Playing only their second World Cup, the UAE performed way better than they did in 1996. There was a sense of determination about their batting, the final game against West Indies was an example, when they could have folded rather cheaply at 21 for 5, but batted on to set a small but challenging total. For a team, whose players juggle between day jobs and commitment to cricket, UAE was a promising bunch.
They could have ended with at least two wins, but endured defeats in all the league matches of the ICC Cricket World Cup 2015. UAE began the tournament well but were left hot and cold. After beginning the tournament well, the game against India is what started the downward spiral. Yet, they held their heads high and fought till the very end.
Record in World Cup: Played 6, Won 0, Lost 6
UAE's first two matches - against Ireland and Zimbabwe were encouraging signs. Twice they batted well against relatively stronger sides, posting 275 and 285 respectively and came perilously close of causing an upset. In both these matches, their batsmen provided the side with a late surge towards the end of the innings, which took them to their two highest World Cup totals.
Moreover, in a tournament where top allrounders failed to leave that big an impact, Amjad Javed's performance was one of the major highlights of their campaign. He picked up seven wickets and scored 170 runs at an average of 34. His 42 against Ireland and a maiden half-century score of 56 against West Indies represented UAE's fighting character.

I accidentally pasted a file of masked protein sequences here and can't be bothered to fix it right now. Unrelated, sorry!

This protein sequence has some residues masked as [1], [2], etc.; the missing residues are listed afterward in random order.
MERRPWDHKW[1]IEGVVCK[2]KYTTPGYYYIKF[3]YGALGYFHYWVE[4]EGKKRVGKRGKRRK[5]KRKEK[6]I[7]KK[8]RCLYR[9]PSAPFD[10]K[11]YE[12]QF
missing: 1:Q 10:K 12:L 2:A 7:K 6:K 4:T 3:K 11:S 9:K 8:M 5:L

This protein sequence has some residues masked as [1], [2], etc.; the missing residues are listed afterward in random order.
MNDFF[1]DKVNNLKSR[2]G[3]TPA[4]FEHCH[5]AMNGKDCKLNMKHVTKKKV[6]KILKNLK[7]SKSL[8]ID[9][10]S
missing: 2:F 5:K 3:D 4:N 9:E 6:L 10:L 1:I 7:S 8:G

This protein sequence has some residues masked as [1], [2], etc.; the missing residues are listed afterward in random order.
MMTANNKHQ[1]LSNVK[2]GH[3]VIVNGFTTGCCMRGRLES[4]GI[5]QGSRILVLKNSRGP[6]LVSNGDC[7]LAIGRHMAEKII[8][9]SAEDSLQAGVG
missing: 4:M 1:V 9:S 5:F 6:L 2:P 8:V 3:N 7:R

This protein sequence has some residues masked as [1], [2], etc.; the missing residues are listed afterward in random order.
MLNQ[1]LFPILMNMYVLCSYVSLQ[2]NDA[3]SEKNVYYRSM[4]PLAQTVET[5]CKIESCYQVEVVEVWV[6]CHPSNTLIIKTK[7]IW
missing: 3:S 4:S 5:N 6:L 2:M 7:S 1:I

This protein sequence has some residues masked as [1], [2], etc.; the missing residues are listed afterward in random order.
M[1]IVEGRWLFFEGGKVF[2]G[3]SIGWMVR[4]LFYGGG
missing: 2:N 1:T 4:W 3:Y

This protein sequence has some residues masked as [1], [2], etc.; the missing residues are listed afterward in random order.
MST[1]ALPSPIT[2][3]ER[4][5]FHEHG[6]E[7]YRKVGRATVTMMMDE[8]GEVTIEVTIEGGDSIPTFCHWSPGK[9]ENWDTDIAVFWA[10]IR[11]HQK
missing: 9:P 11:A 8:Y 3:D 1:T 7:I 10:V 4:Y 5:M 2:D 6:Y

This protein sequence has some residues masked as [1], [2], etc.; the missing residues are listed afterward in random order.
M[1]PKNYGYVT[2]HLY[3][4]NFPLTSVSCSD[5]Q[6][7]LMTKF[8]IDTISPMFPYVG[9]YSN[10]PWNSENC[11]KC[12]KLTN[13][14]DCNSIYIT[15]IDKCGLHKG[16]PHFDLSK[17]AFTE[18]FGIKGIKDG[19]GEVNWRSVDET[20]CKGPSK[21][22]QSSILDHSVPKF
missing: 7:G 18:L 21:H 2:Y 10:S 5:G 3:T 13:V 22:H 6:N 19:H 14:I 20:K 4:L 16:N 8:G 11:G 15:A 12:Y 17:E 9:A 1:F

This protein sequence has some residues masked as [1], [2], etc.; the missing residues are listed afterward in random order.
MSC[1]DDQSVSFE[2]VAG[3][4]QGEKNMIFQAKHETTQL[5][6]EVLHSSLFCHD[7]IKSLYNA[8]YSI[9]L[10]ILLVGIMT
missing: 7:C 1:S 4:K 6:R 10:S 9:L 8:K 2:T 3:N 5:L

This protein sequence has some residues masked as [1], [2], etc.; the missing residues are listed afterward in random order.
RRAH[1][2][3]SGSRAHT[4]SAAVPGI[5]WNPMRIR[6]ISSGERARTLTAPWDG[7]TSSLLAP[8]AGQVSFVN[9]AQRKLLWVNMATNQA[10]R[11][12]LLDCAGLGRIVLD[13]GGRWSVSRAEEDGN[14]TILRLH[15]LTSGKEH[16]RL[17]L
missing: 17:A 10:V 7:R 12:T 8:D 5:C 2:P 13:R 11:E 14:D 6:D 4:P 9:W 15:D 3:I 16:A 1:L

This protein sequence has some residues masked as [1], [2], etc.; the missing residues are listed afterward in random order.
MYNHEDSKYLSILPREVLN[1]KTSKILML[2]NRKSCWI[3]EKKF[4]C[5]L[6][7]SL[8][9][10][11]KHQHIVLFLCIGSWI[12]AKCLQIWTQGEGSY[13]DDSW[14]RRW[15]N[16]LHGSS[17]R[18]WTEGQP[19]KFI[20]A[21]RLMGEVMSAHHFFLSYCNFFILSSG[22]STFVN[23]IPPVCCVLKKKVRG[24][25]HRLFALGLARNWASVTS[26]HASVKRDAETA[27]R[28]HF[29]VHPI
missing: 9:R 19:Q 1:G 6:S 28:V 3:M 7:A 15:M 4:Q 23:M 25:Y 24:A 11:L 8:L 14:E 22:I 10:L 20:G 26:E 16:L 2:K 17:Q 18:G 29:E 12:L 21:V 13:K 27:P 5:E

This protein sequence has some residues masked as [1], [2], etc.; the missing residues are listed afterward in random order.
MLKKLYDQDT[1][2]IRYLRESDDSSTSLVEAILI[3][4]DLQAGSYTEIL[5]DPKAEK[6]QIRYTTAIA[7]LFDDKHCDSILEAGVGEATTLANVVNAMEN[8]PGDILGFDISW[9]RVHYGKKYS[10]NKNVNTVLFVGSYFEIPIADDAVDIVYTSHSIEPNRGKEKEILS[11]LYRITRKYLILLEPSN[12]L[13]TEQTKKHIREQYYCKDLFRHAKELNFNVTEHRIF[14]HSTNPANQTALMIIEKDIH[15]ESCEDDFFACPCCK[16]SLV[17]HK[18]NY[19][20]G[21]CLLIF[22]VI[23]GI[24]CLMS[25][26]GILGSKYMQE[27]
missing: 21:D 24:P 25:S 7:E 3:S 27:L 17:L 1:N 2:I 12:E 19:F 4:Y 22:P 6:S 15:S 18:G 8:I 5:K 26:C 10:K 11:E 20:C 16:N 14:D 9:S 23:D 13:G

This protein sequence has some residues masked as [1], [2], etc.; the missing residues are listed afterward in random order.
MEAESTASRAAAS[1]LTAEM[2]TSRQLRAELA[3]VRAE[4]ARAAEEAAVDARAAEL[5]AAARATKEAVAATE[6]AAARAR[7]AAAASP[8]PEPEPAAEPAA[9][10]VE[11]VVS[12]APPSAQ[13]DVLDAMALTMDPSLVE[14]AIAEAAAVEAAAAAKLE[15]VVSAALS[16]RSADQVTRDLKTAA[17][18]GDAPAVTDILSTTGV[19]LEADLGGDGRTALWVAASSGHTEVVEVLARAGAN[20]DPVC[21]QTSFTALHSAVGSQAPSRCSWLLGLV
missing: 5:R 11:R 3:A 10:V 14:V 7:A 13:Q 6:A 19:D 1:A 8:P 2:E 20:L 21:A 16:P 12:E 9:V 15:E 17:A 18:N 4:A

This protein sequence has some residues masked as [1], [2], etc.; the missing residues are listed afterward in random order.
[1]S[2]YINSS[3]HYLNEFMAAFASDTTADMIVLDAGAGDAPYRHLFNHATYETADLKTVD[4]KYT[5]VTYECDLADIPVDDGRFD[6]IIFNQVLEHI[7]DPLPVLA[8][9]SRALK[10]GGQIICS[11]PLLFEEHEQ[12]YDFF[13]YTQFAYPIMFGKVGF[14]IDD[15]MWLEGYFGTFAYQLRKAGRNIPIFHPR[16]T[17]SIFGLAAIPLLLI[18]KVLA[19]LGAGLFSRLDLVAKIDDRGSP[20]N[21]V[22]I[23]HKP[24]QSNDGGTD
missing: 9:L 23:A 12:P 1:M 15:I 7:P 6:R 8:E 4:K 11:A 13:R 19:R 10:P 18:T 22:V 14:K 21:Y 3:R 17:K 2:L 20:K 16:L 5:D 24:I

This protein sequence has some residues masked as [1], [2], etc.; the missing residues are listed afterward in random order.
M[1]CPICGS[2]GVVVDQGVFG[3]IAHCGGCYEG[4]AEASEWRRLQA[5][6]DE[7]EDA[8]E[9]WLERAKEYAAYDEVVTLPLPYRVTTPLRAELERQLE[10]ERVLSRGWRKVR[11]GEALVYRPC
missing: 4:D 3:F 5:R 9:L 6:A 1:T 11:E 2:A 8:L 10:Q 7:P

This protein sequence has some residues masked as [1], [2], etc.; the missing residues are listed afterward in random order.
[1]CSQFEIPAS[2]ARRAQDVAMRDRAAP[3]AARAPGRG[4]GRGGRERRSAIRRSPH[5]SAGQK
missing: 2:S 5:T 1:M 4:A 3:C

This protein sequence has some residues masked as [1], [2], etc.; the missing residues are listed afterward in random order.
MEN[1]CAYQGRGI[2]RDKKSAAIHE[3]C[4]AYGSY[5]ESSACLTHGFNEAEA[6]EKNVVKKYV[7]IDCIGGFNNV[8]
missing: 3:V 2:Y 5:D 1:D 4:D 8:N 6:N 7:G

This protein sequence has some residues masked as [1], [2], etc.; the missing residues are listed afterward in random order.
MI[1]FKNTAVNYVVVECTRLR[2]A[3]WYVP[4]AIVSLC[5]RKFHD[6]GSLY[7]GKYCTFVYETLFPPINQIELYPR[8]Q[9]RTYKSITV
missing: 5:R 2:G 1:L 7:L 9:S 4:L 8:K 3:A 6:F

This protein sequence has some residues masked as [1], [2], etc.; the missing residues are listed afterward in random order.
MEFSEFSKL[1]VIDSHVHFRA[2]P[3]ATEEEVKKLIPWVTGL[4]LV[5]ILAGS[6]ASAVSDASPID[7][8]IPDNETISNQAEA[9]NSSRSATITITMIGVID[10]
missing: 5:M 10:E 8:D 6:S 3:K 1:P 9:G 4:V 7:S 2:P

After the promise displayed in the first two games, it all came crashing down for UAE in the game against India. On a nippy Perth surface, they were bowled out for 102 in 31.1 overs, Ravichandran Ashwin picking up a career-best 4 for 25. The heavy loss seemed to have left a scar from which they never really recovered as they lost all their remaining matches by a heavy margin since.
As head coach Aaqib Javed had pointed out prior to the World Cup, UAE's fielding remains a major concerns. They were butter-fingered throughout the tournament and a few of their dropped catches, such as the two chances of Pakistan's Ahmed Shehzad changed the entire complexion of the game.
Most Valuable Performer
At one stage, it wasn't AB de Villiers leading the run-chart, nor was it Shikhar Dhawan and Kumar Sangakkara. It was Shaiman Anwar, who became the first Associate player to score a century this World Cup - 106 against Ireland. In addition to that sublime hundred, he notched up half-centuries against Zimbabwe and Pakistan and finished the tournament with 311 runs in six games.
His stats, at the conclusion of the league stage, read 300 runs at 51.83. For a batsman to thrive in international cricket, he needs to have a sound technique and possess a good head on his shoulders, both of which were well fulfilled by Anwar.
A lot was expected of Rohan Mustafa, the young offspinning allrounder, but his dismal World Cup performance - eight runs in four matches, prevented UAE from coming up with that one significant contribution in the middle order. His contribution with the ball, three wickets in four matches, was also not worth garnering any significant attention.
No one expected UAE to spring any surprises, much less last the distance. But the fact that they came close to causing an upset twice must have given the ICC reasons to ponder over their decision of going ahead with lesser teams in the next World Cup. They performed well within their limitations, but their struggle against top teams highlights the lack of exposure in terms of playing international cricket. The the ICC needs to provide them more with opportunities to help UAE continue their rapid growth.